Poems, in two Volumes … Vol. I [-II] …
London: Printed for Longman, Hurst, Rees, and Orme … 1807.
First edition. Much of Wordsworth’s most memorable verse is first printed here, including ‘She was a Phantom of Delight’, ‘Resolution and Independence’, the sonnets ‘Nuns fret not ...’, ‘It is a beauteous Evening, calm and free’, ‘Composed upon Westminster Bridge’ (‘Earth hath...
Lyrical Ballads, with a Pastoral and other Poems, in two Volumes … Third Edition.
London: Printed for T. N. Longman and O. Rees … by Riggs and Cottle …. 1802.
Second complete edition, with the Preface much enlarged and a new ‘Appendix’ on poetic diction (pp. 237-247 in volume II), one of the key theoretical texts of English Romanticism. For this edition, two poems were omitted, Coleridge’s ‘The Dungeon’ and Wordsworth’s ‘A Character’, several...
A Letter to a Friend of Robert Burns: occasioned by an intended Republication of the Account of the Life of...
London: Printed for Longman, Hurst, Rees, Orme, and Brown …1816.
First edition. James Currie’s Works of Burns with a life and letters was first published in 1800 and several times reprinted and enlarged.
WORDSWORTH, William [and Samuel Taylor COLERIDGE].
Lyrical Ballads, with other Poems. In two volumes … second Edition. London:...
by Biggs and Co. Bristol. 1800.
Second, definitive, and first complete edition of Lyrical Ballads. To volume I (first published at Bristol in 1798, reissued in London in the same year) Wordsworth added his famous preface, the manifesto of the Romantic movement – calling for, among other things, a poetry of ‘common life’, adopting...
The rural Christian; or, the Pleasures of Religion. An allegorical Poem: In four Books. To which are added, sylvan...
London: Printed for J. Buckland … 1772.
First edition of this volume of devotional pastoral verse, promoting the countryside as the ideal setting for Christian contemplation.
The Posthumous Works … in Prose and Verse. Faithfully publish’d from his original Manuscripts, by Mr. Theobald....
London: Printed for A. Bettesworth, J. Osborn, W. Mears, W. and J. Innys, J. Peele, T. Woodward; and F. Clay. 1728.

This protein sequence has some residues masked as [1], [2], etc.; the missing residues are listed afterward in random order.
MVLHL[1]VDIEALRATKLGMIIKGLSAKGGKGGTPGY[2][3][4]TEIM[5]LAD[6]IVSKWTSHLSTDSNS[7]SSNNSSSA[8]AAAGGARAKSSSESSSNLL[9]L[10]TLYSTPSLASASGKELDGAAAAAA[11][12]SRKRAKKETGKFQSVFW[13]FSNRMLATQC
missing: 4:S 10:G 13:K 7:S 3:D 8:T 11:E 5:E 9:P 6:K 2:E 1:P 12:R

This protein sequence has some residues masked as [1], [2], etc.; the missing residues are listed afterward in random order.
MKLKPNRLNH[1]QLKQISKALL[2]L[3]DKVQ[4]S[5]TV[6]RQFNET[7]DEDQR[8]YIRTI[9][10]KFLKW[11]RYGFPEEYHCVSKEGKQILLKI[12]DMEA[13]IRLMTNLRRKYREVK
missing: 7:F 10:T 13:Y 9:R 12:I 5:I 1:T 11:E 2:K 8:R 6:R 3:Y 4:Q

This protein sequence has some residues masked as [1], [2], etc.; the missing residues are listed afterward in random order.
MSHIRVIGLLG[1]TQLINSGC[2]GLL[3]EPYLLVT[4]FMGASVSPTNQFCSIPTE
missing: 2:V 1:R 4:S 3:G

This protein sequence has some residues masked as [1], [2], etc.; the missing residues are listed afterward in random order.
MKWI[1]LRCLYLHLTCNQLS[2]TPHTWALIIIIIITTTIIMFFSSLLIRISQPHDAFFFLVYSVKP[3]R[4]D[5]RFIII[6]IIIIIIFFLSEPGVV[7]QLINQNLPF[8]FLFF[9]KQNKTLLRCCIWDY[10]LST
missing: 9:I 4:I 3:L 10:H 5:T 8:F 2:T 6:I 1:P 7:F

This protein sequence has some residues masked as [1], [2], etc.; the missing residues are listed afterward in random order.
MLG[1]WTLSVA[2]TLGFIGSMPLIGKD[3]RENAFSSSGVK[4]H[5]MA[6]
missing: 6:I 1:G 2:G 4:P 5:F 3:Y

First edition of an important collection, comprising 308 maxims, one short essay and a large number of previously unpublished poems (the third paginated sequence), based on manuscripts acquired from Captain Thomas Shrimpton, Wycherley’s sole executor.
Miscellany Poems: As Satyrs, Epistles, Love-Verses, Songs, Sonnets, &c ...
London, Printed for C. Brome ... J. Taylor ... and B. Tooke ... 1704.
First edition of a substantial collection of previously unpublished poems, edited from Wycherley’s manuscripts in a last-ditch attempt to relieve him from debt. ‘It was badly misjudged. Poems on a womans’s “Fair Back-Side” and on another’s “Fine Breasts” were entirely at odds with the...
The Works of the Author of the Night-Thoughts. In four Volumes. Revised and Corrected by Himself. A new Edition....
First complete edition, comprising a new edition of volumes I-IV, reprinting the revised authorized edition of 1757 (in which Young collected his ‘most excusable’ pieces, with corrections to render them ‘as pardonable as it was in my power to do’); the posthumous fifth volume, originally published...
A Criticism on the Elegy written in a Country Church Yard. Being a Continuation of Dr. J-----n’s Criticism on...
London: Printed for T. Cadell … 1783.
First edition, the rare issue with Cadell’s name in the imprint, of which ESTC lists two copies (Glasgow University and Library Company of Philadelphia); almost all copies have a G. Wilkie imprint.
The Sophister. A Comedy …
London: Printed by J. O. for Humphrey Mosley, and are to be sold at his Shop … 1639.
First edition, attributed to Richard Zouche, Regius professor of civil law at Oxford from 1620 until his death. Only two literary works are credited to Zouche (1590-1651), a poem The Dove: or Passages of Cosmography (1613), and the present play, with its resoundingly legal vocabulary.